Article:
A relatively uneventful period followed. The Khalka rulers declared themselves Qing vassals at Dolon Nor (the site of Xanadu, the pleasure palace of the Yuan Emperors) a politically decisive step that officially ended the last remnants of the Yuan dynasty. It also allowed the Qing to assume the mantle of the Genghisid khans, merging the Khalka forces into the Qing army.[9] The Kangxi Emperor had now become determined to "exterminate" (jiao) Galdan. Negotiations between the two sides bore little fruit. The Dzungars cast about for allies, making overtures to the Russians and various Mongol princes, but were refused.[10] Kangxi set about preparing the complex logistics necessary to support a planned 1696 expedition. This included procuring 1,333 carts, each carrying 6 shi of grain. Three armies eventually advanced north in 1696. One, under the command of Fiyanggu, numbering 30,000 and to be reinforced with a further 10,000, was to trap Galdan, while Kangxi personally led 32,000 men, including 235 cannon on camelback. A third, numbering 10,000, halted further to the east and would play no part in the coming campaign. The Dzungar army, heavily outnumbered and weakened by the plague, was unable to offer serious resistance. Galdan's army attacked the western force at Zuunmod, but lost the ensuing battle. The Dzungar army, bereft of artillery, suffered heavily from Chinese musketry and cannon fire,[11] eventually breaking. The battle ended in a victory for the Qing army, who captured 20,000 sheep and 40,000 cattle, and captured, killed or scattered all but 40-50 of the Dzungar army (although Galdan himself escaped), effectively destroying them as a military force. Galdan's wife was killed. He fled west, later attempted to surrender to the Qing, but died of the plague[5] with only a few men in the Altai Mountains.[12]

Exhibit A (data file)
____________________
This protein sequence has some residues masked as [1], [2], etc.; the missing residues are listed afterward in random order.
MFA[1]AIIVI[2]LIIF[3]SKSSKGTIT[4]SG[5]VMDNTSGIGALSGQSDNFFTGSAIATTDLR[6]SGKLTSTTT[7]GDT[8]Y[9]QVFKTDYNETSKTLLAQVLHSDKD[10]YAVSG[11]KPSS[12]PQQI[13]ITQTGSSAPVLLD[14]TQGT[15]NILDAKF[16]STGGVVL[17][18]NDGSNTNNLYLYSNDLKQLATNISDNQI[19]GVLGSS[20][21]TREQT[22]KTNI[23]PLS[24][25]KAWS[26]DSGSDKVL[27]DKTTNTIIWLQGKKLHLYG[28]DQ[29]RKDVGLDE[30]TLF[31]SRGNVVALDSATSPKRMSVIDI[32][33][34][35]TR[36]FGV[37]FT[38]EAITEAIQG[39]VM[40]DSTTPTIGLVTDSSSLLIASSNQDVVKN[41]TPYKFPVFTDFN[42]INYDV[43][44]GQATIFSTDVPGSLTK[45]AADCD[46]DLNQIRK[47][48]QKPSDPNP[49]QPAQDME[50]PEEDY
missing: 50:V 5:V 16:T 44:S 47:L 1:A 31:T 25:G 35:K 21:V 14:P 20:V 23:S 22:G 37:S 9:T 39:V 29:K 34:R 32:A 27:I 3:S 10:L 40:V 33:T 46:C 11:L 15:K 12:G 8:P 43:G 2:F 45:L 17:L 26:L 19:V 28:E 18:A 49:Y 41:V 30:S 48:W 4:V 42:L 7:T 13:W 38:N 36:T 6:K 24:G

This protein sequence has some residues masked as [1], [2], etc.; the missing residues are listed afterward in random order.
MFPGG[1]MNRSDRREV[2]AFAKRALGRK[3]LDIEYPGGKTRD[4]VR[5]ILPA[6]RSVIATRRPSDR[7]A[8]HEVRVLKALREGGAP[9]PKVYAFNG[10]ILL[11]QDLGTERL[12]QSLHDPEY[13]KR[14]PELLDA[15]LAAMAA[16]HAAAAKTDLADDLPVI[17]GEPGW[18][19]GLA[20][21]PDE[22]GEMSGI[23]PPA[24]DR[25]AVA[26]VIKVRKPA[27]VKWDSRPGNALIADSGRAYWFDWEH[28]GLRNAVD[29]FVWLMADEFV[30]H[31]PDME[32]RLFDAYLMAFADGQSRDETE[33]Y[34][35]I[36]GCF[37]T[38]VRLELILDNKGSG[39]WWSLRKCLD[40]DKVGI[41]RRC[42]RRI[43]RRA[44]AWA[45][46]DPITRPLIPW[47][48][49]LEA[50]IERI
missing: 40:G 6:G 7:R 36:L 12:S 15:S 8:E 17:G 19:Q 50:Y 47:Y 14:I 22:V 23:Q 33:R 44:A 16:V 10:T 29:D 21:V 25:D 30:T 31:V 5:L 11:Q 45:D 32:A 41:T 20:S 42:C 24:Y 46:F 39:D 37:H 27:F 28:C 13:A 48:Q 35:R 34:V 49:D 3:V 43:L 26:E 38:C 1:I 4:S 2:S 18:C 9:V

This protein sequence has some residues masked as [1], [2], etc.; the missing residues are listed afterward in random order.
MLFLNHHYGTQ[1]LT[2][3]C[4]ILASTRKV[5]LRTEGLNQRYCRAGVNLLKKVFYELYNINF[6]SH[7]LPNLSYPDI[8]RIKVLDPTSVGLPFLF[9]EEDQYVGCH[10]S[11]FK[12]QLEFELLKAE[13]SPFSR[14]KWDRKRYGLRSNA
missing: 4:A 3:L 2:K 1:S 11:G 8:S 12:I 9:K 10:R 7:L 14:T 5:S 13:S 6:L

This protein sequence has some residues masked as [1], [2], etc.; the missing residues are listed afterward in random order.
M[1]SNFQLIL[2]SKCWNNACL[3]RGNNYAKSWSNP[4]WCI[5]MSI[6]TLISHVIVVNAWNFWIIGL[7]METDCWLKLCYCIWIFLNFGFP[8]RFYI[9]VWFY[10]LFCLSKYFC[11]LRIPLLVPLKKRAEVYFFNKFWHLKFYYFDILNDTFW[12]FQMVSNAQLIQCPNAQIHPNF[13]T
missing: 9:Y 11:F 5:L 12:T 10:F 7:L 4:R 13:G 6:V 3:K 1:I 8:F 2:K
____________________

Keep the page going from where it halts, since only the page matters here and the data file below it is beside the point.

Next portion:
Aftermath[edit]